My Fotospeed challenge entry this week is of the humble garden spider, araneus diadematus. Our garden is almost overflowing with them at the moment! Fortunately I’m not afraid of spiders, they genuinely fascinate me. I’ve been meaning to try focus stacking for macro images for quite a while now. This spider was in a sheltered spot on the back door, keeping nice and still for me to get close with my 30mm and capture 20 frames, handheld, manually adjusting the focus. I combined the images in Photoshop, using masks to brush away the unfocused areas and reveal much more detail of my subject than I would have been able to capture in a single frame. I have a long way to go to get to where I’d like to be in this area of photography and processing techniques, but I feel like I’ve made a relatively good start. Lots to learn and even more equipment to acquire! Any advice would be gratefully received.


Ready For The Close-Up

Dragonfly Macro

Ready For The Close-Up

I suspect that this dragonfly, at RHS Wisley Gardens, had only recently emerged when I found it yesterday. I wouldn’t usually be able to get this close to one! They have incredible eyes that take up most of the head, allowing them to see almost all around them and in higher definition than we mere humans could ever hope for. This is my entry for the Fotospeed challenge this week. Good luck everyone!


Blue Monday: Soothing Scabious

Blue Scabious

Blue Monday: Soothing Scabious

Sometimes called the pincushion flower, it is believed that Scabious may have come by it’s name as it was once used as a folk medicine to treat scabies. Whether this is true or not, I certainly find it a very soothing sight in an English Country Garden during the summer!

Blue Monday is hosted by Jeanne at Backyard Neighbor in honour of Smiling Sally
Smiling Sally


Weekly Photo Challenge: Details Of The Scarce Swallowtail

The Scarce Swallowtail Butterfly

Weekly Photo Challenge: Details Of The Scarce Swallowtail

Jen has asked us to discover the intimate details of something unexpected, and share our images. On returning from snorkeling in Kos one day, I discovered this almost perfect example of a Scarce Swallowtail butterfly, that had sadly expired just outside our apartments. It’s not often that I get the chance to get my 30mm macro lens out to study a butterfly’s wing in such close detail! I believe it had just reached the end of it’s natural lifespan, having mated and laid its’ eggs on the citrus trees in the garden. I was very fortunate to find it before the ants did! Nature always recycles it’s own. I’ve saved the images at a slightly larger file size than I usually would so that you can see the extraordinary details of the scales on the wings. Click on the individual images for a closer look!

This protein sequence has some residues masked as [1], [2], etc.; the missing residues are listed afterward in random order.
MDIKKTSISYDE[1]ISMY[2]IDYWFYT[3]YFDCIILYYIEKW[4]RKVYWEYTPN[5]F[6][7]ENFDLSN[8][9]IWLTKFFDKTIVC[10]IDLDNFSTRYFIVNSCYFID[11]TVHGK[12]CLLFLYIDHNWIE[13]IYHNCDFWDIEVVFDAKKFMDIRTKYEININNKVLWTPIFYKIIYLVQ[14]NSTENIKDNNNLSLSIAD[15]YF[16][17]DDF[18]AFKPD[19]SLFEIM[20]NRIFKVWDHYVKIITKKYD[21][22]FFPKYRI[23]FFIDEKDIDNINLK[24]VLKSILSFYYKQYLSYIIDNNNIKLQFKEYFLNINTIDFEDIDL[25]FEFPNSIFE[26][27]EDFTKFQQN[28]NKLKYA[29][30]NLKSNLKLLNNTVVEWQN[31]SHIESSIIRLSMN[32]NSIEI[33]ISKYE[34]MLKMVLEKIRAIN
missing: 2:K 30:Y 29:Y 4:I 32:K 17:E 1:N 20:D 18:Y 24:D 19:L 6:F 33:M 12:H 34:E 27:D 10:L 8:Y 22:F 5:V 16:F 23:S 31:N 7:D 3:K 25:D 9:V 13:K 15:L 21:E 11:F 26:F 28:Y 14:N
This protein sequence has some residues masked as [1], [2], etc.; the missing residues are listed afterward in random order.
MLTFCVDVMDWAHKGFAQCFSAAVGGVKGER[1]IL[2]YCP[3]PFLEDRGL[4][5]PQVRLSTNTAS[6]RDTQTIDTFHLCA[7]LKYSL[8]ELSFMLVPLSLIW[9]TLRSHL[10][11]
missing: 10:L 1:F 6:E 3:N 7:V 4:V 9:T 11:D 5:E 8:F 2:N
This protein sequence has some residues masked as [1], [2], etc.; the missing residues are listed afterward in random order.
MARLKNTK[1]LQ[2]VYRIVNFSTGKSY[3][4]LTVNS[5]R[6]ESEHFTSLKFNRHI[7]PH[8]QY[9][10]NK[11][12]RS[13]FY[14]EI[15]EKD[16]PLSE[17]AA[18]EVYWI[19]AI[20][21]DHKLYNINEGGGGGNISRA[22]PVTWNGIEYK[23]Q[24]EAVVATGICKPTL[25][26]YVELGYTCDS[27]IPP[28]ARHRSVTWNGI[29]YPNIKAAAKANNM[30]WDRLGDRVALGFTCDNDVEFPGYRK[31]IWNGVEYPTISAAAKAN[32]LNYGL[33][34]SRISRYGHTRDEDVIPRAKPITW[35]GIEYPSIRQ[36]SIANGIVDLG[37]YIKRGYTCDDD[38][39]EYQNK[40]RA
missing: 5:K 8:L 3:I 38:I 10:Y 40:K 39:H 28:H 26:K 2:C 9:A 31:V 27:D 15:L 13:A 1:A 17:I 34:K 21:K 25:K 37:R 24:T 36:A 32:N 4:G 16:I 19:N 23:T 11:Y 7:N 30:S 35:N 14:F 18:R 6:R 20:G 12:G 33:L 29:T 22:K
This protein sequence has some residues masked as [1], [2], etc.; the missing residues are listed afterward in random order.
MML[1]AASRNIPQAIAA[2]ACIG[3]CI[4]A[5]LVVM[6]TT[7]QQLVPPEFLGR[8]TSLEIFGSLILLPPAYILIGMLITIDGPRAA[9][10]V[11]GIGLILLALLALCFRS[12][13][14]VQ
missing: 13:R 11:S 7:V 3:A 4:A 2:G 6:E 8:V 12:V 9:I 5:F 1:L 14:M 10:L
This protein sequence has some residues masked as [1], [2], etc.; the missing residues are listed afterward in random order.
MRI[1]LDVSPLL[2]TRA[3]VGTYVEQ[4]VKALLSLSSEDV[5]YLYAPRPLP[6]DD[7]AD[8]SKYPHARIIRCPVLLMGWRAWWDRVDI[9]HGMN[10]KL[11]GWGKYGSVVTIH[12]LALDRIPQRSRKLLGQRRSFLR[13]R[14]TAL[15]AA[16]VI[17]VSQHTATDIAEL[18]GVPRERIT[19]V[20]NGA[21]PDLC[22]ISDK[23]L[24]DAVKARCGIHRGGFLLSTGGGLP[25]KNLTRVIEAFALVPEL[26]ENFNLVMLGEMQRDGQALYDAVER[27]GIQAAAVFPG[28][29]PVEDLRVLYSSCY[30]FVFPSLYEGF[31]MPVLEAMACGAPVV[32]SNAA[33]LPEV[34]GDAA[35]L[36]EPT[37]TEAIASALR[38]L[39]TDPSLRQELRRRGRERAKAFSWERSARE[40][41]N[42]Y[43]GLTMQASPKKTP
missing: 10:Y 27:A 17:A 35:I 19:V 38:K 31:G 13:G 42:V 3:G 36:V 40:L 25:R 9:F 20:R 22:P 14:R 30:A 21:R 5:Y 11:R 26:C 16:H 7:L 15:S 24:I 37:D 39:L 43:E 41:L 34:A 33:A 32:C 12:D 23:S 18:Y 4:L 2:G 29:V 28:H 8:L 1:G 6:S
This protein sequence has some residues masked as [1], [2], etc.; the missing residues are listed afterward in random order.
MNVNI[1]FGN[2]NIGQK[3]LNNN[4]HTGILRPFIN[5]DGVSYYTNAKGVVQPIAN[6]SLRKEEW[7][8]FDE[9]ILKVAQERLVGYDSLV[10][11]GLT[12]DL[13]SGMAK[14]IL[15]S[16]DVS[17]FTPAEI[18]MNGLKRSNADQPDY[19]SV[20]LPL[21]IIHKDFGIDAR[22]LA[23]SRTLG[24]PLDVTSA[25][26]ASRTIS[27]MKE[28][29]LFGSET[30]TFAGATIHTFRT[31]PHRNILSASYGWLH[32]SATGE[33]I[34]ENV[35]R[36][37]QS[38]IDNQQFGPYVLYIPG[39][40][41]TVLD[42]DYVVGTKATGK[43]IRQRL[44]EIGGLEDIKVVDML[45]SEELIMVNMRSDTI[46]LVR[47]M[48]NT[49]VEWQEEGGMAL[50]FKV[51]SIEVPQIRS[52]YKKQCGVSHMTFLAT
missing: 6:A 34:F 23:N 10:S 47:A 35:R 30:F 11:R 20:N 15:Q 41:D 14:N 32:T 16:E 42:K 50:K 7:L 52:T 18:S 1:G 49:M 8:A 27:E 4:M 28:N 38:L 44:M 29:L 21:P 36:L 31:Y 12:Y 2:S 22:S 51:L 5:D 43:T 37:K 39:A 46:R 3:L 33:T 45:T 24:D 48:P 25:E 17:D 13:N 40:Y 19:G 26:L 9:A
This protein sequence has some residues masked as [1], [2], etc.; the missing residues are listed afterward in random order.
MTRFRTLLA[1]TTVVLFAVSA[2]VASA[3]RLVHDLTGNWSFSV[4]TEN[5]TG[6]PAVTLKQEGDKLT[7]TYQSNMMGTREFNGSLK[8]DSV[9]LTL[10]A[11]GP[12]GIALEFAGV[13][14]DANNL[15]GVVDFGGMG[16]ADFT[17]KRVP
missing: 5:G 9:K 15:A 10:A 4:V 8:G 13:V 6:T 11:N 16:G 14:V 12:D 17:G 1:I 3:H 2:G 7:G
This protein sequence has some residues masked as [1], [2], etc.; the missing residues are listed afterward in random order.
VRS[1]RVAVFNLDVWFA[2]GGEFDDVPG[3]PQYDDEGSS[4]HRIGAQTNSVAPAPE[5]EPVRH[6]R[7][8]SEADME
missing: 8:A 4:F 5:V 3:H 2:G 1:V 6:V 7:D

The hind-wing edge detailsClose up wing detailThe overlapping section of wingsClose up wing detailDetails of the patterning on the hind-wings


101 Reasons To Visit Kos Island

Kastri Island viewed from the ruins of Agios Stefanos

101 Reasons To Visit Kos Island

Pictures speak louder than words, so I have 101 photographs that I believe will speak directly to your hearts on the beauty and appeal of this fascinating Greek island.

My piece of advice to you all this week, as part of the WordPress Discover Challenge, is to believe what your eyes see through my images of Kos and not what the world’s media would have you believe! Visit Kos and other Greek Islands, they are affordable, welcoming, enthralling and perfectly safe. You won’t regret it!

All these photographs were taken between June 21st and July 5th 2016. Most were shot on the Sony a6000 mirrorless camera, NFC transferred to my Sony Xperia Z5 smartphone and edited in Snapseed and Adobe PS Touch Apps.

Part of WPC: Look Up for the wonderful birds of Greece!